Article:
More than 100 countries have reached an agreement at the United Nations climate conference in Glasgow to stop deforestation and land degradation by 2030. It is the first significant pledge during the UN climate summit that started on Sunday. Forest-rich countries such as Brazil, Russia, Canada and Indonesia also support the plan.
The participating countries own 85 per cent of the world's forests. It concerns an area of about 34 million square kilometres. British Prime Minister Boris Johnson, host of the COP26 climate conference, calls the deal "a milestone to protect and restore the world's forests".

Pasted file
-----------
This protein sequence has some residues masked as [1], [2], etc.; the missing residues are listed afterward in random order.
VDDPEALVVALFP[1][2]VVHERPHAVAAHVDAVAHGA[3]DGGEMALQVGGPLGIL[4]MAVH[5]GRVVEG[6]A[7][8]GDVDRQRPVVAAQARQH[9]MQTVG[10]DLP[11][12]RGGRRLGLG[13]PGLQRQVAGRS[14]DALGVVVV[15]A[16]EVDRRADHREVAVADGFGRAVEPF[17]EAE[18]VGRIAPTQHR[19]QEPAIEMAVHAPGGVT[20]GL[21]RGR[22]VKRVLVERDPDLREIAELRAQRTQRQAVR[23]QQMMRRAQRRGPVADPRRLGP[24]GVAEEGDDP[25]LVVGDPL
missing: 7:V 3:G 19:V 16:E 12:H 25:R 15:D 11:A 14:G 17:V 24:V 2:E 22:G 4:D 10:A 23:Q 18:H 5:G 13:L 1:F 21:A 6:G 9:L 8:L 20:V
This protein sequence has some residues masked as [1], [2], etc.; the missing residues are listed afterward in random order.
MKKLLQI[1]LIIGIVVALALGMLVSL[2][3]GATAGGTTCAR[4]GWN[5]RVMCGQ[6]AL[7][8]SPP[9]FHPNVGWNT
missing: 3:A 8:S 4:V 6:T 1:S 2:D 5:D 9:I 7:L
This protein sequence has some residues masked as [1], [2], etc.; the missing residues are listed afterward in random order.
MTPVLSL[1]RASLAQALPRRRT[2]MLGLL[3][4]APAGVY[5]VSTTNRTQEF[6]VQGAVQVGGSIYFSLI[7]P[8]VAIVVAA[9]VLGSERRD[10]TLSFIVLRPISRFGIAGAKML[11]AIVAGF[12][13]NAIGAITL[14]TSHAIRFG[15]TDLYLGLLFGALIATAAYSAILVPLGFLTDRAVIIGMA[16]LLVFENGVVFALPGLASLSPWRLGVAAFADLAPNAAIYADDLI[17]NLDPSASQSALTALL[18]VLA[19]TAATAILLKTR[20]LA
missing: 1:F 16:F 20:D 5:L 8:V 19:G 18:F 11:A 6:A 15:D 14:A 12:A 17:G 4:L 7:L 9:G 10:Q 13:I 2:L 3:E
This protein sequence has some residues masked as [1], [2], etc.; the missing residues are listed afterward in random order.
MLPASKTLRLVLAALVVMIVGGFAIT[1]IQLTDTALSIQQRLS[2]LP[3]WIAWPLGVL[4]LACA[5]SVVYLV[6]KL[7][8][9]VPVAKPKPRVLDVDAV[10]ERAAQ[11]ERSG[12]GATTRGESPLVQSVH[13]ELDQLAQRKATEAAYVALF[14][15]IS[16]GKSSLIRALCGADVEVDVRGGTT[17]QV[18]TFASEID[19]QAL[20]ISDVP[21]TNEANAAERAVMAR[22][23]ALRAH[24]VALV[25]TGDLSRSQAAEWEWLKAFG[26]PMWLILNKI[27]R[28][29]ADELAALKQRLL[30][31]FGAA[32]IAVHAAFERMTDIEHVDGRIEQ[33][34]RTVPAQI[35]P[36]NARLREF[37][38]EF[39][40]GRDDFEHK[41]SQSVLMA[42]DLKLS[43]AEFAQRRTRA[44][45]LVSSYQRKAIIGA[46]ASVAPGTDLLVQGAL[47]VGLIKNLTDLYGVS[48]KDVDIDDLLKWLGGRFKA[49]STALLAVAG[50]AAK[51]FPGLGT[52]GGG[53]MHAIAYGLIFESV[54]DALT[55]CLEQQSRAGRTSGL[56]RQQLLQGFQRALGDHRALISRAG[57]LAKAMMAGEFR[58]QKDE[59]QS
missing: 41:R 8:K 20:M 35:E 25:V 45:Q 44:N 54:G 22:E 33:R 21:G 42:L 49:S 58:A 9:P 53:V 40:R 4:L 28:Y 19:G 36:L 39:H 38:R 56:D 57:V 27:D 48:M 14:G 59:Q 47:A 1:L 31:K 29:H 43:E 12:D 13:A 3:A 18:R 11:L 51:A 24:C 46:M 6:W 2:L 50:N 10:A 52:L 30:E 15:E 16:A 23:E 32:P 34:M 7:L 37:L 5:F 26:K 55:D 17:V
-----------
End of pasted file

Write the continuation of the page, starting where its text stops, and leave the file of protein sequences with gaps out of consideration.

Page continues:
In order to fulfil the promise, the equivalent of 10.2 billion euroes of public money will be allocated until 2025. In addition, 6.2 billion euroes of private funds will be invested.
Brazil's participation means good news for the Amazon, the largest tropical rainforest on earth. Forest has been cut down there on a large scale for the benefit of agriculture. The agreement that has now been made is more comprehensive than an earlier deal struck by forty countries in 2014.